For me this seems fair. Exorcism is not as important when considering the flow of the story as the actual possession. But it could be. I think that Dread could make an excellent game for exorcism. The characters would all be taking part in the ritual while the demon would be fighting against them. “A little Exorcist and Poltergeist for the evening” so to speak.

Image from: http://www.acliparthistory.com/church/cbr/The-Devil/R-20-58-39

Demon Week: History of Demon in MtG

What was the most sought after card in the early, early days of Magic? Black Lotus? Ancestral Recall? No. Who needs fast mana or extra cards if you have the raw power of Lord of the Pit?

Richard Garfield wanted examples of all major fantasy tropes in the game, this included demons. Demons had a good start. On top of the good, ol’ Lord, we had Demonic Hordes, Demonic Tutor and the ante cards, which had a great flavor of taking a risk for some short-term edge.

Obviously, since the cards aren’t very good and ante fell quickly out of favor, the initial interest didn’t last long and most of the cards have fallen into anonynimity, except for Demonic Tutor, which is still a staple in all formats where its legal.

There were demons in Antiquities, Legends and Ice Age, nothing really worth mentioning, like most of the creatures of this era, but then Wizards of the Coast just stopped doing them. Why?

Apparently, the thinking was that the game was nearing breaking through into mainstream and they were afraid of a possible backlash from religious organizations. After all, it happened to D&D when it was finding its mainstream footing about a decade earlier.

The thing is, people change and pop culture changes. In the late 90s, Buffy fought demons on TV regularly. Also, the boycotts… They never work. When the baptists decided to boycott Disney back in the day, Disney didn’t even bother acknowledging it, even though on paper, there were roughly 40 million baptists in the US at the time. So, while other creatures have been retroactively changed into demons from several sets, creatures with the type ‘demon’ weren’t printed between Ice Age (1995) and Onslaught (2002).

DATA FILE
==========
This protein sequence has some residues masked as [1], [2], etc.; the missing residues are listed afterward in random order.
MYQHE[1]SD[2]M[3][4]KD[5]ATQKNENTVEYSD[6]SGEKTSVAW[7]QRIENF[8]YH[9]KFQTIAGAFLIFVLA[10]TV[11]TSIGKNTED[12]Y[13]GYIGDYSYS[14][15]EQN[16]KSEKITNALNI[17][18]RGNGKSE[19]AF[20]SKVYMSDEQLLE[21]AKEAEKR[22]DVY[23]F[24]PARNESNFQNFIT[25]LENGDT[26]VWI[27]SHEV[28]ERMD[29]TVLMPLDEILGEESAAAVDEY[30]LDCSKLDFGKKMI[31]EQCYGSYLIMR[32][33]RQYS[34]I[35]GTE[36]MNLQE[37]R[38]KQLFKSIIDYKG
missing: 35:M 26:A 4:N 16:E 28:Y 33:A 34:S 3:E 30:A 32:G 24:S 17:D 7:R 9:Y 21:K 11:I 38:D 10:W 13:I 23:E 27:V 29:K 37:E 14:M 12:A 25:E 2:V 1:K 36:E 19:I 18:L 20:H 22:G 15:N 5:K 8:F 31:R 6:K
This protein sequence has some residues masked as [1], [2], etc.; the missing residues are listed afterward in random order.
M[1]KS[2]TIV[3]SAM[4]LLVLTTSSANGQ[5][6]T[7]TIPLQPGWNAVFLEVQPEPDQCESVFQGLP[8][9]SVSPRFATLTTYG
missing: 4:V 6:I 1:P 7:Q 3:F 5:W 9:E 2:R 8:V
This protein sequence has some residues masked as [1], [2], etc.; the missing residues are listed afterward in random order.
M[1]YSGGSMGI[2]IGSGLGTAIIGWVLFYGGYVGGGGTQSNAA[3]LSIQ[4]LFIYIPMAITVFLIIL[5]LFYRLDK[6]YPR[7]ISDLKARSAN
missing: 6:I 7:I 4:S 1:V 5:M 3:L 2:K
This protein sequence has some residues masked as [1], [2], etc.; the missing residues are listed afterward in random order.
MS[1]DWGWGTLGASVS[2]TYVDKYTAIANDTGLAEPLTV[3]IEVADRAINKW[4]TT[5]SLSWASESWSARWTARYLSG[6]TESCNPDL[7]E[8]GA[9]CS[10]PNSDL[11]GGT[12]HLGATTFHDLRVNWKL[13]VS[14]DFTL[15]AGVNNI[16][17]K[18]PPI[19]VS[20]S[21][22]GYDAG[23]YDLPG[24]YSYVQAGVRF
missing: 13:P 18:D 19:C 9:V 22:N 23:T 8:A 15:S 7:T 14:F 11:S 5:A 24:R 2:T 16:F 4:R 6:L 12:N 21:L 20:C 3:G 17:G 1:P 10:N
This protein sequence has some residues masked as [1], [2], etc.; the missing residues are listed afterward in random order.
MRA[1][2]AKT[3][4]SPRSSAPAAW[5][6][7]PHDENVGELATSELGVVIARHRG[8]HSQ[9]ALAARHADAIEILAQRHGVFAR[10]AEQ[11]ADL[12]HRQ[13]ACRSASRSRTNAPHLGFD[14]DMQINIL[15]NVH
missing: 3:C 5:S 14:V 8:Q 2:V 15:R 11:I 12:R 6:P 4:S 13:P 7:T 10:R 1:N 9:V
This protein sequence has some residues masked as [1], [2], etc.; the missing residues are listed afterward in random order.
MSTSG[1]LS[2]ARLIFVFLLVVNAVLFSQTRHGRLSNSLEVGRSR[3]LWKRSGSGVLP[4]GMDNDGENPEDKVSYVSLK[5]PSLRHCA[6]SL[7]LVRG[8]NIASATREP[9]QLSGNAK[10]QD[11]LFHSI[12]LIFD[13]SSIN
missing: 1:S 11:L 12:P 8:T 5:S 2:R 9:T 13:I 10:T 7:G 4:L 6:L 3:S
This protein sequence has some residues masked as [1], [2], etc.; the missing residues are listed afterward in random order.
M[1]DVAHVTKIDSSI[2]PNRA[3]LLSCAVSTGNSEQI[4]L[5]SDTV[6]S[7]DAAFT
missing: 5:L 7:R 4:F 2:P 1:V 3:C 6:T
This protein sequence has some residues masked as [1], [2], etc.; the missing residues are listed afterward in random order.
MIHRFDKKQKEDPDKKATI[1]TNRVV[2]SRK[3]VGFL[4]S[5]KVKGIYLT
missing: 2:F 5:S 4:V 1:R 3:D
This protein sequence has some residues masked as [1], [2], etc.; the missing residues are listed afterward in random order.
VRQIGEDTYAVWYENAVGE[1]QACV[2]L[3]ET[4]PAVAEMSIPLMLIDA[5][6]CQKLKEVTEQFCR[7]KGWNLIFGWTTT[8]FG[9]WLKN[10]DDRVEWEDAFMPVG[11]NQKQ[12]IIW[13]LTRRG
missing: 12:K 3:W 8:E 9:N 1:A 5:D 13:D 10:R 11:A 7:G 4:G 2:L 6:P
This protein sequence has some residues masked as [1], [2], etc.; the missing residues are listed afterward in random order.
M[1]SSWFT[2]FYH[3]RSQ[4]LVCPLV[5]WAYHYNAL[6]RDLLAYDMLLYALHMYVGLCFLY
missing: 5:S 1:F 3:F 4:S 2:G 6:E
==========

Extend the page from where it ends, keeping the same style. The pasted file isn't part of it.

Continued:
In Onslaught and Legions, they tested the waters with Grinning Demon and Havoc Demon. They had the hallmarks of the demons of old. They were big and powerful, but came with a drawback. However, compared to the original Lord, the drawbacks were minor.

Demons got their big break in Kamigawa, where they were worshipped by the ogres and released from their prison to destroy the world when everyone else was distracted by the Kami War. Their drawbacks ranged from very bad to manageable to great. In fact, my personal favorite, Seizan, Perverter of Truth, is from this set.

From there on, demons have become a fixture. They are now the marquee large creature of black and at least every core set includes one. Some recent blocks have included plenty. Innistrad’s gothic themes were a great place to insert several demons and Ravnica has its own demons, particularly in the Rakdos guild or cult, with their own demonic leader. Desecration Demon, Griselbrand and Sire of Insanity are seeing some constructed play.

Looking back, demons seem to be a great indicator on how certain aspects of Magic’s design have evolved. In the beginning, huge creatures with big drawbacks were the norm. If you wanted something good, you’d have to work for it or pay for it all the time. Then, over time, they have loosened. Now, you can get great creatures without having to sacrifice something or take unnecessary risks.

In a way, the game has lost something, but at the same time, the game has gained much more by making creatures more playable. No-one wants to feel stupid by playing something powerful and then losing because the opponent could exploit the drawback or something you played.

Now, even the demons often come with no drawbacks or they are mitigated. Shadowborn Demon from M14 will be satiated at some point. Abhorrent Overlord from Theros may come with a very similar drawback to Lord’s, but it brings with it its own fodder and instead of killing you, it will just go away. Some, like Desecration Demon have much more innovative, interactive and interesting drawbacks.

From a broader viewpoint, its interesting to think that just twenty years ago, there was a feeling that some people will think even the concept and an image of a demon in a game would somehow be dangerous. Granted, there are still such people, but now the publishers understand they’ll never reach these people anyway and those people will grasp onto anything as evidence of something satanic, so to satisfy them, Magic would have to get rid of magic, which just wouldn’t work.

Demons are here to stay. They are important shortcut. Call something demonic, and we know what we are talking about, although in Magic, they have their own unique attributes, being beings of pure black mana (or red, in some rare cases).

Bonus bit of trivia:

I don’t know if this is true, but according to PVDDR, a famous Brazilian player, the original Portuguese version of Lord of the Pit demanded sacrifices in its honor.